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MIQE précis: Practical implementation of minimum standard guidelines for fluorescence-based quantitative real-time PCR experiments
BMC Molecular Biology volume 11, Article number: 74 (2010)
The conclusions of thousands of peer-reviewed publications rely on data obtained using fluorescence-based quantitative real-time PCR technology. However, the inadequate reporting of experimental detail, combined with the frequent use of flawed protocols is leading to the publication of papers that may not be technically appropriate. We take the view that this problem requires the delineation of a more transparent and comprehensive reporting policy from scientific journals. This editorial aims to provide practical guidance for the incorporation of absolute minimum standards encompassing the key assay parameters for accurate design, documentation and reporting of qPCR experiments (MIQE précis) and guidance on the publication of pure 'reference gene' articles.
Fluorescence-based quantitative real-time PCR (qPCR) is commonly regarded as a straightforward, mature technology and has become a ubiquitous mainstay of molecular biology. However, obtaining, analysing and interpreting qPCR data is not a trivial issue. The progressive relegation of qPCR materials and methods to online supplements is resulting in an increasing tendency for scientific publications to contain insufficient technical information for that work to be reproduced; frequently that information is lacking altogether. Equally disconcertingly, the modest details included with publications frequently reveal the use of flawed practices that are likely to result in the publication of erroneous conclusions. This often makes it impossible for reviewers and readers to judge a manuscript's technical adequacy, whilst impeding journal editors' ability to reach publication decisions based on its validity and coherence.
A set of "MIQE" guidelines proposes a minimum standard for the provision of information for publications utilising qPCR experiments . These cover every aspect of sample acquisition, assay design and validation and data analysis, to provide an ideal tool for the design of de novo assays and are invaluable for guiding reviewers, as well as assisting decision-making by journal editors. However, their exhaustive incorporation of numerous assay-associated details can appear daunting to non-qPCR experts and may render them too complex for the routine reporting of established assays. Consequently, we would like to propose an abridged set of guidelines for covering key parameters of every qPCR assay (MIQE précis). These cover those steps of a qPCR assay that are essential for allowing reviewers, editors and readers to evaluate the technical merits of scientific publications utilising qPCR technology (Figure 1).
As sample handling affects experimental variability, it is essential to report tissue source and to provide information about conditions of storage, particularly if samples have been obtained during the course of a longitudinal study stretching over several years. Any deviations from manufacturers' protocols must be recorded. For RNA templates, the extent of residual genomic DNA contamination must be reported, ideally for each sample, or if numerous samples are being used, for a representative set of samples, by comparing quantification cycles (Cq) obtained with and without reverse transcription (RT) for each nucleic acid target. Where RNA quantities are ample for accurate RNA measurement, both quantity and quality of extracts should be recorded. Although no perfect quality assessment methods exist, measurements such as those obtained from microfluidics-based systems or 3':5'-type assays can serve as basic indicators of RNA integrity . Authors should not quantitatively compare RNAs of widely dissimilar quality, e.g., RIN/RQI values of 4.5 versus 9.5, and be aware that rRNAs yielding similar RIN/RQI numbers can contain mRNAs that differ significantly in their integrity. Every sample or, in the case of very large numbers, representative samples, should also be tested for the absence of inhibitors using either an "alien" spike or a dilution series of target genes.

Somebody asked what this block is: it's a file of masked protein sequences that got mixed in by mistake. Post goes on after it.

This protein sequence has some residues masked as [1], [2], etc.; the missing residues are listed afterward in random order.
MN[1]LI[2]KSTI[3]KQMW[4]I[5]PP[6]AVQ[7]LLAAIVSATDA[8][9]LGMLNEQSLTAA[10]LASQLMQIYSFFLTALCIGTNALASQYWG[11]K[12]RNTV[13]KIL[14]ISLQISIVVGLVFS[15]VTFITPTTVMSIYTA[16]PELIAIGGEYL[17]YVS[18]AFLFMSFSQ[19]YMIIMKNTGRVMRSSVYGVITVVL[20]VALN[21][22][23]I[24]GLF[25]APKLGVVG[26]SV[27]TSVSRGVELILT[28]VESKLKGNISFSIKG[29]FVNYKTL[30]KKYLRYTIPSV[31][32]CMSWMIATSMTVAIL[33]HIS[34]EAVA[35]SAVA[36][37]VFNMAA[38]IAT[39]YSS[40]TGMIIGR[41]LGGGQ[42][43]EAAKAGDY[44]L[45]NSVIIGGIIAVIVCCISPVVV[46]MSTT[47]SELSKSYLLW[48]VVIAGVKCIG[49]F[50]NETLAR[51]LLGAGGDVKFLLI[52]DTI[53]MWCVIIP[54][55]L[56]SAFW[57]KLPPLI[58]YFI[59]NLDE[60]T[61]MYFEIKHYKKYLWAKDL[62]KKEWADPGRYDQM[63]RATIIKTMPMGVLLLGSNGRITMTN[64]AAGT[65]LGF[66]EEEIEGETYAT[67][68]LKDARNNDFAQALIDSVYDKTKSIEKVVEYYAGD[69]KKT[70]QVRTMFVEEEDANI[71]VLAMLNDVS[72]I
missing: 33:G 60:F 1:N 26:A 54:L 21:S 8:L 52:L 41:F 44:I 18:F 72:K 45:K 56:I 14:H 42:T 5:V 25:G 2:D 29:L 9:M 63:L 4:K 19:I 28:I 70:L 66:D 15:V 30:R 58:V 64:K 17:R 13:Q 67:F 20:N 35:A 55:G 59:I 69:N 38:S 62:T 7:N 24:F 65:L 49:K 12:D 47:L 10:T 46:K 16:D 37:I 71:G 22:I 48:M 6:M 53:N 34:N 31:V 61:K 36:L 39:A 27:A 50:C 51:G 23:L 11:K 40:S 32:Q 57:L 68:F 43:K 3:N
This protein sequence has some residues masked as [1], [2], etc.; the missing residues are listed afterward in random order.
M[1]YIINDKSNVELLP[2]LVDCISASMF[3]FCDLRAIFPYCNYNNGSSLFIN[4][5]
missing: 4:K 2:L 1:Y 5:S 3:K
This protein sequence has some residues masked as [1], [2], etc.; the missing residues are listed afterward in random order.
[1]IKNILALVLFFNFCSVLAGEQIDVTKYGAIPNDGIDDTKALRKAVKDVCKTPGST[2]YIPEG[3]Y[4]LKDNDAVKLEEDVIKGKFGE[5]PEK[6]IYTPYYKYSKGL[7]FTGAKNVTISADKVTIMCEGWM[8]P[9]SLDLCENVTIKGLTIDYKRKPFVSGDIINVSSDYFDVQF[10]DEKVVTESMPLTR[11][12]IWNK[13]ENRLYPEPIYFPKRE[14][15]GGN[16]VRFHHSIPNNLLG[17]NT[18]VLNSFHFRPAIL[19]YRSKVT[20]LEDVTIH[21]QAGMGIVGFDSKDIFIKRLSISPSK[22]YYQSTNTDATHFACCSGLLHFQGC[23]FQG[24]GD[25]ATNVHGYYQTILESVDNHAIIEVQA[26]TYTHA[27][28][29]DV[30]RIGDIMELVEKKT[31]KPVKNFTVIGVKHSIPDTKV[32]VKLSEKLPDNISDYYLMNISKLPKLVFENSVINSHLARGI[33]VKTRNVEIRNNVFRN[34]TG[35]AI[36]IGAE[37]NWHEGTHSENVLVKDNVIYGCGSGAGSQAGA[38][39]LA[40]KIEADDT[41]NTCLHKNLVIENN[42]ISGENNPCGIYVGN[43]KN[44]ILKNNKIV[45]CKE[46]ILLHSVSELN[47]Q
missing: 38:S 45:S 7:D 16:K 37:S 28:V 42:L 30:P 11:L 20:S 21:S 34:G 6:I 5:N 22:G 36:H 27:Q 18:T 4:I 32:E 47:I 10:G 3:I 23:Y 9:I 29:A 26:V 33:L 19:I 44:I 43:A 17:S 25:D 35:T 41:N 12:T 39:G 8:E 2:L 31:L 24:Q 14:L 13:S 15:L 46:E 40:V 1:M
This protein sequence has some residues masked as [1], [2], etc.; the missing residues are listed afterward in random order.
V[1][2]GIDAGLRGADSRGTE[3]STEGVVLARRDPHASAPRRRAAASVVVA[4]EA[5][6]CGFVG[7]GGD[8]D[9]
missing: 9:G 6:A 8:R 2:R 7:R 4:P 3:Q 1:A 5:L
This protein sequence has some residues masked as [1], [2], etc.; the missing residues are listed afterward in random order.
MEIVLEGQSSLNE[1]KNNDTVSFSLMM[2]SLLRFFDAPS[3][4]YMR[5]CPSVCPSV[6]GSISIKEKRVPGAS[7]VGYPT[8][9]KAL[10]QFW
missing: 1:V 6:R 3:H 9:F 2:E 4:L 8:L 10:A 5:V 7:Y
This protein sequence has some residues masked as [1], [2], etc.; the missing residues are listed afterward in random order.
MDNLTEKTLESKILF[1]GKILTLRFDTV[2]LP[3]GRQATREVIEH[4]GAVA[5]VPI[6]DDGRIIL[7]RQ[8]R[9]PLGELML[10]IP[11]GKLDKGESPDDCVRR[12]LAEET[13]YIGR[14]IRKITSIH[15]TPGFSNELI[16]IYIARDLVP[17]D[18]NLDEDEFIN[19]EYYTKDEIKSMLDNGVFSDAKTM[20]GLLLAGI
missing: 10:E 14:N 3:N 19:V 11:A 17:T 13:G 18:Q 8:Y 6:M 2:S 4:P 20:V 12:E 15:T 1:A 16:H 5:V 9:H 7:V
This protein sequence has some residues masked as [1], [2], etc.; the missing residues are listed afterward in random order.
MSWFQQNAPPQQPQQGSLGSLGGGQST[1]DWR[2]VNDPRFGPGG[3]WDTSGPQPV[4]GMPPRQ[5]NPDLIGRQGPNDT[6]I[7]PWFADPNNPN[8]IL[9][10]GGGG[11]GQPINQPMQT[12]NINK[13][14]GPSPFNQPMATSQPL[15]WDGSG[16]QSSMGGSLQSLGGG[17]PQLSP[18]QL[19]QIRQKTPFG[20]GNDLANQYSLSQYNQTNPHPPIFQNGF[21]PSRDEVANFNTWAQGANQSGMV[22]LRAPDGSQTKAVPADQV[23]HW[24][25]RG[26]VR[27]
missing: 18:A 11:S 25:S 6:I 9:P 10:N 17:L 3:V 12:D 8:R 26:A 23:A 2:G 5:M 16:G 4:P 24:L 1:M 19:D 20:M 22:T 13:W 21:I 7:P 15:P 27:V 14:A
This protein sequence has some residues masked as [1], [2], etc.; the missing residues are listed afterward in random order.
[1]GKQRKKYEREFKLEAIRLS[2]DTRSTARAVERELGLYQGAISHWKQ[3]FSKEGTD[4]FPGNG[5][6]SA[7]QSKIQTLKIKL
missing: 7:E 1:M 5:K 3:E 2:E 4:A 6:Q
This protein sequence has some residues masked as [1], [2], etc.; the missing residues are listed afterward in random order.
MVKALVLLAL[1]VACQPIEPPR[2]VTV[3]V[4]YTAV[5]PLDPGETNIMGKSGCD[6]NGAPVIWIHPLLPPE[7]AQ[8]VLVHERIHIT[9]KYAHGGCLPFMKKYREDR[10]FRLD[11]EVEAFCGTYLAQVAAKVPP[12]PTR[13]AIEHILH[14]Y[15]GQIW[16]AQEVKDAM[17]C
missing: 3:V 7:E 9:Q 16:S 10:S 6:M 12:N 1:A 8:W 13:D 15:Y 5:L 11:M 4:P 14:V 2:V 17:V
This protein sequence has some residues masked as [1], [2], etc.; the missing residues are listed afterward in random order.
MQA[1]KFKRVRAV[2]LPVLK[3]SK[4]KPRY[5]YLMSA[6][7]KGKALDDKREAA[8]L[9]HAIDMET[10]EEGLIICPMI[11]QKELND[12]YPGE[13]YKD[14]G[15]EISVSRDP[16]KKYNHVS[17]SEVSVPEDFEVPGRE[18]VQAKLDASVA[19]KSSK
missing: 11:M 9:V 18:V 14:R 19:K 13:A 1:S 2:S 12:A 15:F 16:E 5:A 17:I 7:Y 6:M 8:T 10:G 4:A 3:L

Database accession numbers, amplicon size and primer sequences must be reported for each target. We would recommend that probe sequences and the identities, positions, and linkages of any dyes and/or modified bases are also reported. We encourage the use of validated assays, e.g. those available from RTPrimerDB, as this helps with assay standardisation and does not require extensive validation. For newly reported assays, the use of primer design software is encouraged. Primer specificity should be validated in silico (BLAST specificity analysis) and empirically (ideally by DNA sequencing, but certainly using gel electrophoresis or melting profiles). Evidence for the optimisation of primer and MgCl2 concentration, as well as that of the annealing temperature should be provided and the PCR efficiency of each assay should be reported. This is most conveniently performed by means of calibration curves, which must be included for review, although only slopes, y intercepts, linear dynamic range and LOD need be included with the publication. A measure of intra-assay variation (repeatability) and for diagnostic assays inter-assay precision (reproducibility) between sites and different operators should also be reported. For multiplexing it is also essential to demonstrate that accurate quantification of multiple targets in a single tube is not impaired.
Reverse transcription qPCR (RT-qPCR)
Experimental conditions and reagents must be described in detail, especially what priming method has been used for cDNA synthesis. For RT-qPCR assays total RNA concentration should be similar in every sample and we encourage replicates of the RT step to improve reliability. In addition to the DNA contamination control, which need be run only once for each sample, other important controls include: